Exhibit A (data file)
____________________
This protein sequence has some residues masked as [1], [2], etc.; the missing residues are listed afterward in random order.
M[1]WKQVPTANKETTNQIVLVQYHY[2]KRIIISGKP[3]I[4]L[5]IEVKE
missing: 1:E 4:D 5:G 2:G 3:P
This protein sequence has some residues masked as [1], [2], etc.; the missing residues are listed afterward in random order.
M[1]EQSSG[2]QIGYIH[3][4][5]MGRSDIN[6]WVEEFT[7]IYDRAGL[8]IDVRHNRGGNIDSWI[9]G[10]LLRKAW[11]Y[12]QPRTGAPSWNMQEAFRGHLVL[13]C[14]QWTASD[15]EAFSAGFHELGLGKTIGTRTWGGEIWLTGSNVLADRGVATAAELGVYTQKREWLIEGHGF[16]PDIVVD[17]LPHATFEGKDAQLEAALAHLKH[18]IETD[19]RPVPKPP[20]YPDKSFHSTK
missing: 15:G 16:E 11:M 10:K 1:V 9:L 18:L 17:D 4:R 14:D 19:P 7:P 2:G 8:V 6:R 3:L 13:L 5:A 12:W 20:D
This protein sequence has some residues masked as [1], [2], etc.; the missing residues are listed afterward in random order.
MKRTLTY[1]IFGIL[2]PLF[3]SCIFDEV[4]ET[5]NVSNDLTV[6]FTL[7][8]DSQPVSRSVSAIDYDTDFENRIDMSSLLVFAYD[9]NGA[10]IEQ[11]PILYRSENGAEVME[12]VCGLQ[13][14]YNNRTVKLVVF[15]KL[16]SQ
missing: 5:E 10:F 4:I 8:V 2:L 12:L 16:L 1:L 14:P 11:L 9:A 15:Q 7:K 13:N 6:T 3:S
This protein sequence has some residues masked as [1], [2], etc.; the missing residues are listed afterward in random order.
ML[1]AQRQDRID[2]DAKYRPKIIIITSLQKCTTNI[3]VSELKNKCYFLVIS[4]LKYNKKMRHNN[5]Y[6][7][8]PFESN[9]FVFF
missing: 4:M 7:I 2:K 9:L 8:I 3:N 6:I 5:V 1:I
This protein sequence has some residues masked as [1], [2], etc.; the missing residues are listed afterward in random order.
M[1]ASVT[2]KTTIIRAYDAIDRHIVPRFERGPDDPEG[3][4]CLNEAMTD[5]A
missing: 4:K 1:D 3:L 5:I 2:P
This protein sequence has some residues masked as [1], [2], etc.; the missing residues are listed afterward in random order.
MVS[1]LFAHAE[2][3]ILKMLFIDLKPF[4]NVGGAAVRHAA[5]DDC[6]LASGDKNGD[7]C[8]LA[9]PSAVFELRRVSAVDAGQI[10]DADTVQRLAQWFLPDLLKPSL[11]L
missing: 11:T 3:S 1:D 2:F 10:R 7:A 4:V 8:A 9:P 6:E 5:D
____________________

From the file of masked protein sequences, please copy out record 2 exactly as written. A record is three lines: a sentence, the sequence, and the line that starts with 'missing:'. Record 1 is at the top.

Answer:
This protein sequence has some residues masked as [1], [2], etc.; the missing residues are listed afterward in random order.
M[1]EQSSG[2]QIGYIH[3][4][5]MGRSDIN[6]WVEEFT[7]IYDRAGL[8]IDVRHNRGGNIDSWI[9]G[10]LLRKAW[11]Y[12]QPRTGAPSWNMQEAFRGHLVL[13]C[14]QWTASD[15]EAFSAGFHELGLGKTIGTRTWGGEIWLTGSNVLADRGVATAAELGVYTQKREWLIEGHGF[16]PDIVVD[17]LPHATFEGKDAQLEAALAHLKH[18]IETD[19]RPVPKPP[20]YPDKSFHSTK
missing: 15:G 16:E 11:M 10:K 1:V 9:L 18:L 17:D 4:R 14:D 19:P 7:P 2:G 8:V 6:R 3:L 13:L 5:A 12:W 20:D